Une entrée ( u nan-tré ): small first meal with vegetables,

Un plat principal ( a pla pra-see-pal ): the main component of your meal (meat, french fries, vegetables, pizza, …),

Un dessert ( a dé-sér ): something sweet like a yogurt, a piece of cake or fruit.


a salad – une salade ( un salad )

foie gras (duck’s liver) – du foie gras ( du fwa gra )

French fries – des frites ( dé freet )

a steak – un steak ( a sték )

bread – du pain ( du pa )

cheese – du fromage ( du fro-maj )

salt – sel ( sél )

pepper – poivre ( pwavr )

meat – viande ( vyand )

chicken – poulet ( poo-lé )

pork – porc ( por )

fish – poisson ( pwa-son )

To place your order, you can just say the name of your dish + s’il vous plaît.


a beer – une bière ( un byér )

a bottle of wine – une bouteille de vin ( un boo-tay de va )

a coffee – un café ( a café )

a glass of wine – un verre de vin ( a vér de va )

a still water – de l’eau plate ( de lo plat )

a sparkling water – de l’eau gazeuse ( de lo gazez )

a tea – un thé ( a )

You can say the name of your drink + s’il vous plaît to order.

Different types of wine

champagne – champagne ( shan-pagn )

Pronunciation Alert: the French sound made by “gn” is a tricky one. It’s pronounced like a short “nye”, without pronouncing the ‘e’.

crémant – crémant ( kré-man )

Note: “champagne” and “crémant” are sparkling wines. Usually “crémant” is cheaper and less tasty than “champagne”. But you can also find very good “crémant”.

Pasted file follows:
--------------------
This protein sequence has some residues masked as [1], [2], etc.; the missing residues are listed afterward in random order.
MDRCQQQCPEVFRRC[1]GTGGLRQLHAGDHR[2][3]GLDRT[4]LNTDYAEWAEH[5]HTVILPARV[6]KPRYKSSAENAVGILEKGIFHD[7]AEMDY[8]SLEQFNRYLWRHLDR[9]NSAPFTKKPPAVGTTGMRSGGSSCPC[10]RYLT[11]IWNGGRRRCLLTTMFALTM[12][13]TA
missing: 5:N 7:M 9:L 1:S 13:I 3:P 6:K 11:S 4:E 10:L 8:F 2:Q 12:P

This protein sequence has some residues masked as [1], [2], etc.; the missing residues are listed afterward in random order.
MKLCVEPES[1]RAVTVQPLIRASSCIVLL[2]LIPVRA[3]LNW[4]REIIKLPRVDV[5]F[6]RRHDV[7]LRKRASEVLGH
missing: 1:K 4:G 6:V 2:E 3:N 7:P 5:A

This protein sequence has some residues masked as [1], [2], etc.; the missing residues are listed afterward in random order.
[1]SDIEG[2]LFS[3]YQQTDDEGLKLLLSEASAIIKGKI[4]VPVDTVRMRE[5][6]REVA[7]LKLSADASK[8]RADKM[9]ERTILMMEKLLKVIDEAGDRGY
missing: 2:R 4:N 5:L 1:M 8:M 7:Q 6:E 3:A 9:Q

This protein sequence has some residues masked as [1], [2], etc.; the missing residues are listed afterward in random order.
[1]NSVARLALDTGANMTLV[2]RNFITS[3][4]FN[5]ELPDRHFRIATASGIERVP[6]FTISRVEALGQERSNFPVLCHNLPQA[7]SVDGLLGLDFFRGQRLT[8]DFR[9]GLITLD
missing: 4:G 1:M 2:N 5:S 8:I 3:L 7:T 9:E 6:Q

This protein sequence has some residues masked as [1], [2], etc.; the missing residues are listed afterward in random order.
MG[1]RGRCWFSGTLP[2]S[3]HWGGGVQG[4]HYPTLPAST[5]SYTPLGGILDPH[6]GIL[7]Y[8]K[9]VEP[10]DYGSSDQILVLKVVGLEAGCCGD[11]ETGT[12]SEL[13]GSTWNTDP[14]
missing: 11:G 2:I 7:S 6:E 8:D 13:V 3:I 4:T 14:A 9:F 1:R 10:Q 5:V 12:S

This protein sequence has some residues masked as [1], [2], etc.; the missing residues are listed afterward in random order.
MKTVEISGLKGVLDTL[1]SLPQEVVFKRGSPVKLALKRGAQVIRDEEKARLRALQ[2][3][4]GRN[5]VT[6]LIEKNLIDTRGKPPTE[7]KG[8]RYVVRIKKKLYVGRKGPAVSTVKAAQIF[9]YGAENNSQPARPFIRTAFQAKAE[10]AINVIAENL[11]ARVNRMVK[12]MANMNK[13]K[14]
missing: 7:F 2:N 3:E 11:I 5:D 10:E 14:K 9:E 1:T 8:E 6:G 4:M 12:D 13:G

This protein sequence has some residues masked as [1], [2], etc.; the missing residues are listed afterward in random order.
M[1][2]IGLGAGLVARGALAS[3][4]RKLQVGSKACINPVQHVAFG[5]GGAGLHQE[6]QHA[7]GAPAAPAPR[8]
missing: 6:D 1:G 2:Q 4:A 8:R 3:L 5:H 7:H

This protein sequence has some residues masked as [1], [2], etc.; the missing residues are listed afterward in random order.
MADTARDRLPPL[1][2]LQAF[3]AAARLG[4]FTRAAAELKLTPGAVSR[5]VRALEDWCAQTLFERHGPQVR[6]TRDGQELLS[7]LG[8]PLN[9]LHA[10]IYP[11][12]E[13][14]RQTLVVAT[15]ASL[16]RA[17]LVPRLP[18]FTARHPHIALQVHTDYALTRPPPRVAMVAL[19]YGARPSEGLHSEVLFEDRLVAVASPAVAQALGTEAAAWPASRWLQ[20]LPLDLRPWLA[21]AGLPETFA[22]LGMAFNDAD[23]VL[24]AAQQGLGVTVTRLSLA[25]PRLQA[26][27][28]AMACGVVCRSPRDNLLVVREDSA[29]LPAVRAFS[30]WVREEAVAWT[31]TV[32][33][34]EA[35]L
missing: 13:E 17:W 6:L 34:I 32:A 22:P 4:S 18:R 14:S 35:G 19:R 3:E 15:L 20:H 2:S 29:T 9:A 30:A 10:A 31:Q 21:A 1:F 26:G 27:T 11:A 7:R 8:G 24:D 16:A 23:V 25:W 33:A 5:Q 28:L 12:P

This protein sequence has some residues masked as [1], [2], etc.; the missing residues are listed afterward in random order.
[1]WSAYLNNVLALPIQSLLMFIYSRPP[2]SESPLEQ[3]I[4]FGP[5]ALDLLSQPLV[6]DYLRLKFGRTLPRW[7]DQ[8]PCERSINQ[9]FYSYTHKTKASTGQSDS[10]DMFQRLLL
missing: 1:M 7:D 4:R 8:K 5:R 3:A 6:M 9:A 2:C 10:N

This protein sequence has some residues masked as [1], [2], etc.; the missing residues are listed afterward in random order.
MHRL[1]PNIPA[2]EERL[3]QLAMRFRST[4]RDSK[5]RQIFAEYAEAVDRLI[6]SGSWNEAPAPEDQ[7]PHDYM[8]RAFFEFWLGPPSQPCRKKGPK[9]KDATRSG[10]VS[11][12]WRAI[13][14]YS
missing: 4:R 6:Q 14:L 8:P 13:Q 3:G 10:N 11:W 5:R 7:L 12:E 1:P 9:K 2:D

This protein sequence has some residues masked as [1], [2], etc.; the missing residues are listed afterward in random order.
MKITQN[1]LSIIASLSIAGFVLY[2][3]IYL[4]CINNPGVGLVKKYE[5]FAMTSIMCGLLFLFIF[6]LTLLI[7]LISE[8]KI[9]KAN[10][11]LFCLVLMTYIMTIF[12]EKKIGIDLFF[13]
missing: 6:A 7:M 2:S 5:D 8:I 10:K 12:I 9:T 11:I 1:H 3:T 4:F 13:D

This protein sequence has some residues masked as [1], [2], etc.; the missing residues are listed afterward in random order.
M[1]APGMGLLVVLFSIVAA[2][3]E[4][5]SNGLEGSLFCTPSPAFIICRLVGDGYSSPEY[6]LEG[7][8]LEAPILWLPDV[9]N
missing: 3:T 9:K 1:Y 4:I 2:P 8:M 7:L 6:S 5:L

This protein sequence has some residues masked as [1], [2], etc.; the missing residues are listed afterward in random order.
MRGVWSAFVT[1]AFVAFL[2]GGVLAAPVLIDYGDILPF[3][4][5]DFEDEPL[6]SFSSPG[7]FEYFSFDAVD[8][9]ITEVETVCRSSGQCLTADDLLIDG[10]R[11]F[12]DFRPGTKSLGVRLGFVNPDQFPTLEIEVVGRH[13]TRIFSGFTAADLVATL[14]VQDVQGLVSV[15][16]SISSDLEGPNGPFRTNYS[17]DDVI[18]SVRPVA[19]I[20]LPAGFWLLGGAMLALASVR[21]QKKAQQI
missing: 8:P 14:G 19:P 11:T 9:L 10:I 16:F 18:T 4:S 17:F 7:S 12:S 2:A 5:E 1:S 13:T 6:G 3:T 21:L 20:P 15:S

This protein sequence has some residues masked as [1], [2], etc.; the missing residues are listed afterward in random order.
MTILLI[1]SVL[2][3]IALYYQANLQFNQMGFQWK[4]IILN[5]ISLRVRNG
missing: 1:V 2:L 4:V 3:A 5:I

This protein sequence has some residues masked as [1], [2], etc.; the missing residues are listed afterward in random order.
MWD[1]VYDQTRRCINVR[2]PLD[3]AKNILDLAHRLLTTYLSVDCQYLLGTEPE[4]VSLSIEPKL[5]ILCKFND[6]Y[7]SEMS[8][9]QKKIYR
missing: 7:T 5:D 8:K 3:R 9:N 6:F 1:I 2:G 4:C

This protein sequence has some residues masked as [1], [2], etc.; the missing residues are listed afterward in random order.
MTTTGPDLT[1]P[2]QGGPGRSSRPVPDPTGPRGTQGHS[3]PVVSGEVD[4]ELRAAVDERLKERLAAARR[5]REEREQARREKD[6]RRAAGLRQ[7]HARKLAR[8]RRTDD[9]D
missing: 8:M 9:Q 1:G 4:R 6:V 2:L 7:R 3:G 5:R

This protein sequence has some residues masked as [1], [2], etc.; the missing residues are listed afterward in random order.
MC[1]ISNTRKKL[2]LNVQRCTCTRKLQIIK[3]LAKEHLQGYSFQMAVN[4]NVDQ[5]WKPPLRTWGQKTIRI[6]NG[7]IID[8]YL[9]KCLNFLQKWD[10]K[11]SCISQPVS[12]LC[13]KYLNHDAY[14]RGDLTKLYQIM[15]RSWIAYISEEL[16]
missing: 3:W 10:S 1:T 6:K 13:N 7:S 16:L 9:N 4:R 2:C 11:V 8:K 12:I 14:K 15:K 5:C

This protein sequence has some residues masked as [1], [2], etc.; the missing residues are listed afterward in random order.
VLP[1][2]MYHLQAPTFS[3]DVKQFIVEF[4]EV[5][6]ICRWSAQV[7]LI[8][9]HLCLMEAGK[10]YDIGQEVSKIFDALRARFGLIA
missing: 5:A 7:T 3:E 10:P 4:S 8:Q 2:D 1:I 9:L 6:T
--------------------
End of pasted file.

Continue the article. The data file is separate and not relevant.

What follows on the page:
red wine – du vin rouge ( du va rooj )

rosé – rosé ( ro-zé )

white wine – du vin blanc ( du va blan )

wine from Bordeaux – du Bordeaux ( du bor-do )

wine from Burgundy – du Bourgogne ( du boor-gogn )

wine from slopes (or hills) of the Rhône – des Côtes du Rhône ( kot du ron )

Different types of cheese

“Comment voulez-vous gouverner un pays où il existe 246 variétés de fromage ?”

– général de De Gaulle,

it literally means “how one can rule a country where there are 246 different types of cheese?”

bleu ( ble )

Note: “bleu” means blue in English. This comes from the blue stains on the cheese due to the cultivated bacteria.

camembert ( ka-man-bér )

comté ( con-té )

emmental ( é-man-tal )

fromage de chèvre (goat cheese) ( fro-maj de shévr )

livarot ( lee-va-ro )

maroilles ( ma-rwal )

pont-l’évêque ( pon-lé-vék )

reblochon ( re-blo-shon ) or ( ro-blo-shon )

To order in a restaurant you can say: “je vais prendre du + the type of cheese” ( jvé prandr du … )


where is … – Où est … ( oo é )

the bathroom – les toilettes ( lé twa-lét )

Note: the bathroom can be “une salle de bain” where you take a shower or “les toilettes”: the restroom.

the bank – la banque ( la bank )

the train – le train ( le tra )

the bus – le bus ( le bus )

the taxi – le taxi ( le taksee )

the street – la rue ( la ru )

left – gauche ( gosh )

right – droite ( drwat )

straight ahead – tout droit ( too drwa )

on the corner – à l’angle ( a langl ) or au coin ( o kwa )


one – un ( a )

two – deux ( de )

three – trois ( trwa )

four – quatre ( katr )

five – cinq ( sank )

six – six ( sees )

seven – sept ( sét )

eight – huit ( weet )

nine – neuf ( nef )

ten – dix ( dees )

euro – euro ( ero )

That should be enough to help you during your holiday in France. Make sure to use the French cheeses’ names to impress your host!

If you feel ready to progress beyond holiday French or the basics that have been provided here, check out the French resources in the Language Learning Library.


Akita Rop loves sports and languages. He was born and raised in France where he has learned to speak English, Spanish, Italian and of course French.